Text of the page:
A video displaying the procedure of dehulling hemp seeds. We recommend you view the video in HD.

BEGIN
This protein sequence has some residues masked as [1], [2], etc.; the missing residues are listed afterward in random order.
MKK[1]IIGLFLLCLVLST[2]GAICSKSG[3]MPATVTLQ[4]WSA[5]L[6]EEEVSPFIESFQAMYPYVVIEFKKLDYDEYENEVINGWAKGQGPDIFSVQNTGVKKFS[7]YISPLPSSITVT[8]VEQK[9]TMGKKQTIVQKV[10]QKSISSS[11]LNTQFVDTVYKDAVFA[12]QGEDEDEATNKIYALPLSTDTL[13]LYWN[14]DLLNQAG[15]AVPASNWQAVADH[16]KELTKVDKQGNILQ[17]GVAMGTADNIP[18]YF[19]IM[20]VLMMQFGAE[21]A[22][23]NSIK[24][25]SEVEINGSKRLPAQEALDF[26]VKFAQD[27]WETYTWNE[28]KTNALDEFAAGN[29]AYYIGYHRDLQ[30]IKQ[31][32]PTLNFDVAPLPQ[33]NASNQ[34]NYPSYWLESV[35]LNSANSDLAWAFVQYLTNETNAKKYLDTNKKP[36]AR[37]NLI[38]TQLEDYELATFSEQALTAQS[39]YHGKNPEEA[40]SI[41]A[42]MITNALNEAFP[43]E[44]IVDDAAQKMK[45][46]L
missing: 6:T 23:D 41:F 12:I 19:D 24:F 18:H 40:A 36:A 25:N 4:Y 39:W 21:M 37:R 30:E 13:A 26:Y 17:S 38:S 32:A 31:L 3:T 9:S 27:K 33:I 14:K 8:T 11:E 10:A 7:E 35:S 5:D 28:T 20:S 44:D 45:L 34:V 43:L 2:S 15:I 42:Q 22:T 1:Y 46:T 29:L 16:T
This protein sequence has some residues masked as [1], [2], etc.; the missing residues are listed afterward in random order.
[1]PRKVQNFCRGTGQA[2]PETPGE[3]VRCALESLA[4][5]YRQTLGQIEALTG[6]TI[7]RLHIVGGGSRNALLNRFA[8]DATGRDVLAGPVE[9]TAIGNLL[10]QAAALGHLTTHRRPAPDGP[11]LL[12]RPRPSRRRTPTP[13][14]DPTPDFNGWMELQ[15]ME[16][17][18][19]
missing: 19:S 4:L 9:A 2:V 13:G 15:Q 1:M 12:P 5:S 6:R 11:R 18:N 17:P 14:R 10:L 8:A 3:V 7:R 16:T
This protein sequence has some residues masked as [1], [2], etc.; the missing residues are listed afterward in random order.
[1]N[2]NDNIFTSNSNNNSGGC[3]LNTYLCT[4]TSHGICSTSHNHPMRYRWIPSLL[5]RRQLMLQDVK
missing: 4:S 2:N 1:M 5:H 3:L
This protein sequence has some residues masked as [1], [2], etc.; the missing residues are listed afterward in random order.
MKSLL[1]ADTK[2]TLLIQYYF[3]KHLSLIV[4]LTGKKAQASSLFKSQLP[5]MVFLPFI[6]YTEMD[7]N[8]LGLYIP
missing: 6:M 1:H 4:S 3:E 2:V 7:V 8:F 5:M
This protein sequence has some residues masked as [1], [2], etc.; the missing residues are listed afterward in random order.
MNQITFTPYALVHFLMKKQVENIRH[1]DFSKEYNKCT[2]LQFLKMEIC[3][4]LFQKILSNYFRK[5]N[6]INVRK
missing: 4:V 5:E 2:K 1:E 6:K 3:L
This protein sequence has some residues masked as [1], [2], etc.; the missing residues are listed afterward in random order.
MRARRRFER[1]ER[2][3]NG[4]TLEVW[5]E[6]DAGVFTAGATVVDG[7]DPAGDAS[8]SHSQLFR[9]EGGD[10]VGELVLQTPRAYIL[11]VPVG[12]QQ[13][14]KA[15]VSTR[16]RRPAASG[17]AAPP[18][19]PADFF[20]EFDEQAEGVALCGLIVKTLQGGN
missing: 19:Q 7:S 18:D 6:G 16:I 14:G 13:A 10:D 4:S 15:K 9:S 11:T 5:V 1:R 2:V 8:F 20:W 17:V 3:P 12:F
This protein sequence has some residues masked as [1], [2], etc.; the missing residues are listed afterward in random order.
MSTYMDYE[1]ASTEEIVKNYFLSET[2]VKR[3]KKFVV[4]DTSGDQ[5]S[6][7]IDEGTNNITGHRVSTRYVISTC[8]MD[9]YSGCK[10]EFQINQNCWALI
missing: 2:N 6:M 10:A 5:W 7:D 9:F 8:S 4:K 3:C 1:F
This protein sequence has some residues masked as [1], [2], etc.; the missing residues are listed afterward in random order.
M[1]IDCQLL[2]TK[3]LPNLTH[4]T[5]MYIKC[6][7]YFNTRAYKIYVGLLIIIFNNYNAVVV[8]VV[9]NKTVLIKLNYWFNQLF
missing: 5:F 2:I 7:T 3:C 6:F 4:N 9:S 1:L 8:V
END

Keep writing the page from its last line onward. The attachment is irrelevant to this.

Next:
We peel the seeds in order to only provide the soft, oily centre of the seed for culinary purposes, as it is rich in nutrients, simple to eat, and simple to use in the preparation of dishes. The seeds are peeled using a machine performing shaking and circular movements and using the movement of the separation dish to create centrifugal force. Due to the difference in gravity of both components, the peel is then separated from the peeled seed. We can consider hemp seeds from different angles, arguably the most important of which takes into account their fat content or, more precisely, their fatty acid content. The most important among unsaturated fats which are generally considered as healthier than saturated fats, are polyunsaturated linoleic and linolenic fatty acid. The first is a representative of the group of Omega-6 fatty acids with two free bonds in their molecule, while the second is a representative of the group of Omega-3 fatty acids with three free bonds. The number in the name of the group indicates the position of the first carbon atom (counting from the end of the chain) with a double bond. The word “omega” comes from the well-known pair “alpha and omega”, meaning nothing more than just “the end”. Our bodies need both linoleic and linolenic fatty acids, as they are both essential. It is a well-known fact that we eat much too many foodstuffs with Omega-6 fatty acids, an example of which is sunflower oil and most other seed oils. However, we are often lacking Omega-3 fatty acids that fish, flaxseeds and flaxseed oil are famous for. Hemp seeds include enough Omega-3 fatty acids and nearly enough Omega-6 fatty acids.